If you can't sail in the direction opposite to which the storm is moving, then you probably want to be stopped (use sea anchor) as opposed to using a drogue and moving with the storm. Knowing which way the storm is moving is the key. More often than not it is not in the direction of the wind.

There is no simple solution.

Quote:
Originally Posted by SaltyMonkey View Post
The series drogue is NOT a sea anchor from the stern and you DO need to have the ability to steer the boat in order to keep stern into waves. The advantage of a series over a regular drogue is that it is less likely to ride and skip from astern under force, and that the forces are more evenly distributed.

When using a drogue from astern you want to keep the boat moving - not too fast and not too slow. The decision then begins on which drogue is best for your design.

For an introduction to storm management and testing of devices, read Adlard Coles "Heavy Weather Sailing"
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Old 14-04-2012, 11:43   #108
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Re: Jordan Series Drogue vs Paratech Sea Anchor

While a series drogue is not an anchor, it reduces the speed of a boat much more than a parachute type drogue. The series drogue may not be your best choice if your main reason for using it is to provide better control downwind while still making progress.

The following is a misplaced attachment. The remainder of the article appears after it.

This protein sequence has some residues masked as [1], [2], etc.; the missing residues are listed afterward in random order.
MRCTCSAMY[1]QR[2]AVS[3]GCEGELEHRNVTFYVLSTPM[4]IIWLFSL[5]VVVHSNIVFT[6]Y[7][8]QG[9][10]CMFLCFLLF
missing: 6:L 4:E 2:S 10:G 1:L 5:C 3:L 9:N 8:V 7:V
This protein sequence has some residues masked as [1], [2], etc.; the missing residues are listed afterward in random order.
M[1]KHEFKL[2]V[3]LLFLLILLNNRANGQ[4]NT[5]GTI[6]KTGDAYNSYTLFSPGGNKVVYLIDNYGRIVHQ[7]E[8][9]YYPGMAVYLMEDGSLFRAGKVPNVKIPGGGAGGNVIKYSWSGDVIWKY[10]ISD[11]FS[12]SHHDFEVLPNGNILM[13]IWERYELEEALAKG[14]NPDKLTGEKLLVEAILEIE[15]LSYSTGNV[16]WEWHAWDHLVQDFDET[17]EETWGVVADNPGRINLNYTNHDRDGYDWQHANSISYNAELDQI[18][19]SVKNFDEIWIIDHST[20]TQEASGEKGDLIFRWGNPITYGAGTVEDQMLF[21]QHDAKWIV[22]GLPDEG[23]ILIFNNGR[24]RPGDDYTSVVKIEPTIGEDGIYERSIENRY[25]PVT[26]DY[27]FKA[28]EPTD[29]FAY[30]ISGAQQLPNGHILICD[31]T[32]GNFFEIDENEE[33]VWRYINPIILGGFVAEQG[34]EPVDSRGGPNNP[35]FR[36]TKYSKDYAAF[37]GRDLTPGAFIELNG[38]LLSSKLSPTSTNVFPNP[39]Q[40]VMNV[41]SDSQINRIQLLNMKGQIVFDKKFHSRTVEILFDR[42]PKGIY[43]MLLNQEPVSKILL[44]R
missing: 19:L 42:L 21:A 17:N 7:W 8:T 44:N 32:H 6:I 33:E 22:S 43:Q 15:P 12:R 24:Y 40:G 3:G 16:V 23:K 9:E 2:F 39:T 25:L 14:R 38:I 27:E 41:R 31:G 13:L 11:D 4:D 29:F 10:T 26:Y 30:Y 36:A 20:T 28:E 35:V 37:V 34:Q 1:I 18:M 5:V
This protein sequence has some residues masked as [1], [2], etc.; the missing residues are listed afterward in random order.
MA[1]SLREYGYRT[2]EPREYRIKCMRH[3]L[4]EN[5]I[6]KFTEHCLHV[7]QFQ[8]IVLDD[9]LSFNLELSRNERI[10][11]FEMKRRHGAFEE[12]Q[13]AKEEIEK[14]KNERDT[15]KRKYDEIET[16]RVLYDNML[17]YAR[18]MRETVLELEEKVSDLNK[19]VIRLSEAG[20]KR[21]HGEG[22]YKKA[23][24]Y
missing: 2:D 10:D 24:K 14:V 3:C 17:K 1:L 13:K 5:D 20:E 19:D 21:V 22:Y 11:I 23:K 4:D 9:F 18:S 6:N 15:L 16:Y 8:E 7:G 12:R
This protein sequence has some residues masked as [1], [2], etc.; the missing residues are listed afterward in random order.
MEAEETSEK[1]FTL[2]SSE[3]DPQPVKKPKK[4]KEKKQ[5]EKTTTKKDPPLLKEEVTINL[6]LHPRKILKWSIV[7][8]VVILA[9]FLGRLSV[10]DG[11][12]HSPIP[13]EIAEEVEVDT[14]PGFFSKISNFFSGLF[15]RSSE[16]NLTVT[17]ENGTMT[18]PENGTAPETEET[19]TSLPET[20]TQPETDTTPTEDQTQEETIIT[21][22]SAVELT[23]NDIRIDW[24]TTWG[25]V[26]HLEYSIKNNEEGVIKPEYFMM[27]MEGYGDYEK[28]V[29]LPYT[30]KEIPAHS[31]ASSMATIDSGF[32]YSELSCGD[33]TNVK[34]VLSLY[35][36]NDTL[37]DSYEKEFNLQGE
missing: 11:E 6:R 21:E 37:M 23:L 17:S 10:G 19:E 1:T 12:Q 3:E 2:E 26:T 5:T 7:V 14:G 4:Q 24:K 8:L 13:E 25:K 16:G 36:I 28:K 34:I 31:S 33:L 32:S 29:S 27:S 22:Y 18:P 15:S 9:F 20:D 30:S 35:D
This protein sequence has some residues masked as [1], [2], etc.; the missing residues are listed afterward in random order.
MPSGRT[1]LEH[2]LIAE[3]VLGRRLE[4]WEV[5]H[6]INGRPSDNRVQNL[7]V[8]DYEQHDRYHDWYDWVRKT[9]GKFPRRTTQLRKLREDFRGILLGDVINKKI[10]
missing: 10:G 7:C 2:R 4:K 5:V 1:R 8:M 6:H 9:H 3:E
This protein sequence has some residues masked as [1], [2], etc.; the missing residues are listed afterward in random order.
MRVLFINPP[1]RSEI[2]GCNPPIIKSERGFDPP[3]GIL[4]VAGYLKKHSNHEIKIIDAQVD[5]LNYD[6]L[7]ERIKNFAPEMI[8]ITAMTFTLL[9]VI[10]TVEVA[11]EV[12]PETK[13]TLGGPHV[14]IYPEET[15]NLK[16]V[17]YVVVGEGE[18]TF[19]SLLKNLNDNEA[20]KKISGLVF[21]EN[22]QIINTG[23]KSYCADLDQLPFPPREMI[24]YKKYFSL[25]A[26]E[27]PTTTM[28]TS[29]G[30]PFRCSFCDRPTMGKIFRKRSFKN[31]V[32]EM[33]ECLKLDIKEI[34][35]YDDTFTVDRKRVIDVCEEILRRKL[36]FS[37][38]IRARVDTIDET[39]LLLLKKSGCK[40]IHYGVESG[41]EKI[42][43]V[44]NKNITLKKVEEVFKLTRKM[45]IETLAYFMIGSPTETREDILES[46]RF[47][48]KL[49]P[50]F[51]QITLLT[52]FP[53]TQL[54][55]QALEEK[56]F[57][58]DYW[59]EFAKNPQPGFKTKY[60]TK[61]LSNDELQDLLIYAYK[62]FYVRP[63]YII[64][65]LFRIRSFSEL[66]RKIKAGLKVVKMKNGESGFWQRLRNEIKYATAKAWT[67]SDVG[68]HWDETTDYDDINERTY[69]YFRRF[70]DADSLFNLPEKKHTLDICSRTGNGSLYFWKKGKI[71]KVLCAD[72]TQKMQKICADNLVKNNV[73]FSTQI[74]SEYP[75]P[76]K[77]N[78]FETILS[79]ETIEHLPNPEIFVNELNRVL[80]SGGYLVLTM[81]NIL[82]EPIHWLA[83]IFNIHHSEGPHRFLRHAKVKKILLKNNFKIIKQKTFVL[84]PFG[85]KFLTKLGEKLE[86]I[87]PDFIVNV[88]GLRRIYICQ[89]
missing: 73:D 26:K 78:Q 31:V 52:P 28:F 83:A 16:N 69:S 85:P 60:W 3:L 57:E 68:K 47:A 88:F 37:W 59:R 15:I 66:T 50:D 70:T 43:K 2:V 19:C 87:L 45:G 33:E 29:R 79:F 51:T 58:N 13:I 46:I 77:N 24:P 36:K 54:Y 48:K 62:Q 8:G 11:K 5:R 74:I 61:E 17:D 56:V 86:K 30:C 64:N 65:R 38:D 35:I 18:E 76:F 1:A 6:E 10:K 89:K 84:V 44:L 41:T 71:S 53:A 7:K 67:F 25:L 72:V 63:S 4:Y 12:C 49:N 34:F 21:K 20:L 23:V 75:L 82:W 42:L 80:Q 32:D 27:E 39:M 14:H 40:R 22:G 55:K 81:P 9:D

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Old 14-04-2012, 12:28   #109
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Very good read on a deployed sees drogue. Ming Ming ant art....... Sailing. Explains in reL situation how effective and you can imagine why.Uris superior as a drogue transferring shockloads, holding onto a further wave cycle transferring energy. Ideally attached with 2 chain plates port and stbd stern. Reduce any opportunity for chafe. It's amazing how lline being chafed can get chewed up under high load.
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Old 14-04-2012, 16:13   #110
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Re: Jordan Series Drogue vs Paratech Sea Anchor

Sabray, please give more info on how to find this article.

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Very good read on a deployed sees drogue. Ming Ming ant art....... Sailing. Explains in reL situation how effective and you can imagine why.Uris superior as a drogue transferring shockloads, holding onto a further wave cycle transferring energy. Ideally attached with 2 chain plates port and stbd stern. Reduce any opportunity for chafe. It's amazing how lline being chafed can get chewed up under high load.
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Old 14-04-2012, 16:52   #111
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Re: Jordan Series Drogue vs Paratech Sea Anchor

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Originally Posted by mlibkind View Post